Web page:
Financial Planning for Newlyweds

Written by , April 27, 2011

Marriage is more than just an affirmation of two people’s love for one another. It’s a joining of two lives. Once you become husband and wife, you become one household with one set of finances. While you might keep separate bank accounts, any money that one spouse makes or any debt that one spouse incurs now belongs to both of you.

That’s why it’s so important that newlyweds do some serious financial planning. Ideally, it should start before you tie the knot. At the very least, it needs to get underway as soon as the honeymoon is over. Also before you know it you start to look for a new home and compare mortgage rates as well as taking on other debt.

Here is some advice to consider as you start your lives together.

  • How much debt is each partner bringing to the table? In a perfect world, everyone would go into marriage debt-free. Unfortunately, it rarely works that way anymore. Make a list of your debts, and get to work paying them down. If possible, it’s best to get everything paid off before you incur any new debt as a couple.
  • Have a nice, long talk about the details of how you will be handling your finances. Who will be responsible for paying the bills? Who will balance the checkbook? Will each partner keep separate money for expenses and discretionary spending, or will it all be pooled together? How large does a non-routine purchase need to be before it should be discussed beforehand? Making these decisions early on will help avoid misunderstandings and arguments down the road.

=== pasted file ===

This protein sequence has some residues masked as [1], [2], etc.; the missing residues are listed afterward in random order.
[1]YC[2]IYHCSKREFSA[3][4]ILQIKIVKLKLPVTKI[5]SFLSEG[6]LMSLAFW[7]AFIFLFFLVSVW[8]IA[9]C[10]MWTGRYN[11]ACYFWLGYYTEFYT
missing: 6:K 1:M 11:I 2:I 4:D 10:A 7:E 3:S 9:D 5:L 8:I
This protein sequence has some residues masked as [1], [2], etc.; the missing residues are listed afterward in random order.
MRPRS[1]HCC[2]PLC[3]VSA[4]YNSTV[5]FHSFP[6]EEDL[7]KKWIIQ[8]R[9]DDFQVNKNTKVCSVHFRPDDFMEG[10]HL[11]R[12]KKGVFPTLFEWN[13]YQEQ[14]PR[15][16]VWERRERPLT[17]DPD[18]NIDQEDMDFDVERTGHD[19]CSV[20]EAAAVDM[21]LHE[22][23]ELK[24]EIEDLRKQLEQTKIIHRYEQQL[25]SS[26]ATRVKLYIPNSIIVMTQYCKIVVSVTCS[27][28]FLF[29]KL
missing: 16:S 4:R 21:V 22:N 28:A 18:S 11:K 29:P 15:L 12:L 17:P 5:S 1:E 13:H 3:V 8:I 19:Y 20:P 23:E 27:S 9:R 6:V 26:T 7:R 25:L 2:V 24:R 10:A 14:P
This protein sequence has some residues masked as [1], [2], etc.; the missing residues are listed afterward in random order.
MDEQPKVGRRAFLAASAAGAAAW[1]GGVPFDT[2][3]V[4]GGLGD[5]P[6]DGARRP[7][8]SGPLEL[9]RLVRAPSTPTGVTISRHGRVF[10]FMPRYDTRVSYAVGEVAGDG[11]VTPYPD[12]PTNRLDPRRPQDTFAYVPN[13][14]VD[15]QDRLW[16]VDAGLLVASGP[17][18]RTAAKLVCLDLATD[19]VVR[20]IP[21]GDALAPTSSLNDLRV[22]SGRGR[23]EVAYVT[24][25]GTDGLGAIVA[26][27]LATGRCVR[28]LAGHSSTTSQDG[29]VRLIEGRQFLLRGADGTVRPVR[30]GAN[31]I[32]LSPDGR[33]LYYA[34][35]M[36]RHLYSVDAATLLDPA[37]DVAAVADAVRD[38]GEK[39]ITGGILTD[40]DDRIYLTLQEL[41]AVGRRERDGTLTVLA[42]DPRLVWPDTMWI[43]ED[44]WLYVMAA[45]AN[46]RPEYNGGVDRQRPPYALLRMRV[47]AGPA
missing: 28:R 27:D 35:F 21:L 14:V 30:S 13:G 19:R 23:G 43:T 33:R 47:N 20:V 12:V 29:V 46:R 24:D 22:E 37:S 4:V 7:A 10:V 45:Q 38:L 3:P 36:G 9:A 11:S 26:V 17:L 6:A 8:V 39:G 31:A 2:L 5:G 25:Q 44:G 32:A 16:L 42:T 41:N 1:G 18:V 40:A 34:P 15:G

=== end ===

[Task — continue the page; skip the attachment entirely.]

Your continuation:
• How big of an emergency fund do you need? These days you should have anywhere from 6 to 9 months’ expenses as a target. It’s important to have money put away for unexpected expenses or in case of job loss, so start working on your emergency fund as soon as you have your debts under control.
  • Examine your retirement savings options. Both of you should be contributing to your 401(k) plans at work and taking advantage of any matching funds that your employer offers. Beyond that, it’s probably best to get your debts paid off and build up some savings before you start investing heavily in retirement. But once you have all that in order, saving for retirement should always be a high priority.
  • Consider your life insurance needs. Unless there are children involved, you don’t need a large policy. But it’s a good idea to at least purchase enough insurance to cover your final expenses and give your spouse a small financial cushion. If you have existing policies, be sure to change your beneficiary to your spouse.
  • When it comes to marital finances, the most important thing you can do is communicate with each other. Both parties need to know what’s going on with the budget at all times. If you keep secrets from one another, it can destroy both your finances and your marriage. Simply having an honest discussion about your finances once a week can help you head off financial problems before they take hold.

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